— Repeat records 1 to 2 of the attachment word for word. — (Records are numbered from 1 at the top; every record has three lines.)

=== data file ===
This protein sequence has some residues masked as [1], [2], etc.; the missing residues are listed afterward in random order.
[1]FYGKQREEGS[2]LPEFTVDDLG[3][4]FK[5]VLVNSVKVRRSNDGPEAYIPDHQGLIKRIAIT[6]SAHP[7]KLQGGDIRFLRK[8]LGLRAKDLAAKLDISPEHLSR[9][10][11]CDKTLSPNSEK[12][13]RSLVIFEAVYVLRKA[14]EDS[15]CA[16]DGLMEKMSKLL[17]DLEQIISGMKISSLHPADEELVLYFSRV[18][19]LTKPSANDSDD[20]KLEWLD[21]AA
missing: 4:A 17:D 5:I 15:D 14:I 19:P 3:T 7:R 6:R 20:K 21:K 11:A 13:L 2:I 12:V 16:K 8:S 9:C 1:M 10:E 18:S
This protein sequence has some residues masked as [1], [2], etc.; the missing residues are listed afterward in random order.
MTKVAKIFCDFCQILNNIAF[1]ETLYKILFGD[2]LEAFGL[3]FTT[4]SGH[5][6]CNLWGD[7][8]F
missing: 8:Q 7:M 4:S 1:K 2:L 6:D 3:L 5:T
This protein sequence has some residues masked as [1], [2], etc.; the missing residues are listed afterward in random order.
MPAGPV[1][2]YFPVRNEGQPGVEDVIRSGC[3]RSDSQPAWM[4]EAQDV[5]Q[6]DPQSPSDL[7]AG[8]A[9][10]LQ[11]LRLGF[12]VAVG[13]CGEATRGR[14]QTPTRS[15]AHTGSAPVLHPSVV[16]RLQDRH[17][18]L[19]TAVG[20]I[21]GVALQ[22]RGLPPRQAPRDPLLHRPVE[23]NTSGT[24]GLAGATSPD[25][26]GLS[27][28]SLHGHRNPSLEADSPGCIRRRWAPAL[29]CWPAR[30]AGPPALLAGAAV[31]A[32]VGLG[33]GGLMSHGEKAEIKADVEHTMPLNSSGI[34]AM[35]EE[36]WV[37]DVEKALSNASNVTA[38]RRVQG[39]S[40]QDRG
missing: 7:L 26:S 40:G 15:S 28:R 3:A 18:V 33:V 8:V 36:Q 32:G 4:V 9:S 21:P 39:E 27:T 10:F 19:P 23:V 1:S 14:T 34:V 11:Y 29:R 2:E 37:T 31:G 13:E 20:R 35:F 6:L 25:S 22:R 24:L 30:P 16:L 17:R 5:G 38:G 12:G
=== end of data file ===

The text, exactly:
This protein sequence has some residues masked as [1], [2], etc.; the missing residues are listed afterward in random order.
[1]FYGKQREEGS[2]LPEFTVDDLG[3][4]FK[5]VLVNSVKVRRSNDGPEAYIPDHQGLIKRIAIT[6]SAHP[7]KLQGGDIRFLRK[8]LGLRAKDLAAKLDISPEHLSR[9][10][11]CDKTLSPNSEK[12][13]RSLVIFEAVYVLRKA[14]EDS[15]CA[16]DGLMEKMSKLL[17]DLEQIISGMKISSLHPADEELVLYFSRV[18][19]LTKPSANDSDD[20]KLEWLD[21]AA
missing: 4:A 17:D 5:I 15:D 14:I 19:P 3:T 7:R 6:R 20:K 21:K 11:A 13:L 2:I 12:V 16:K 8:S 9:C 1:M 10:E 18:S
This protein sequence has some residues masked as [1], [2], etc.; the missing residues are listed afterward in random order.
MTKVAKIFCDFCQILNNIAF[1]ETLYKILFGD[2]LEAFGL[3]FTT[4]SGH[5][6]CNLWGD[7][8]F
missing: 8:Q 7:M 4:S 1:K 2:L 6:D 3:L 5:T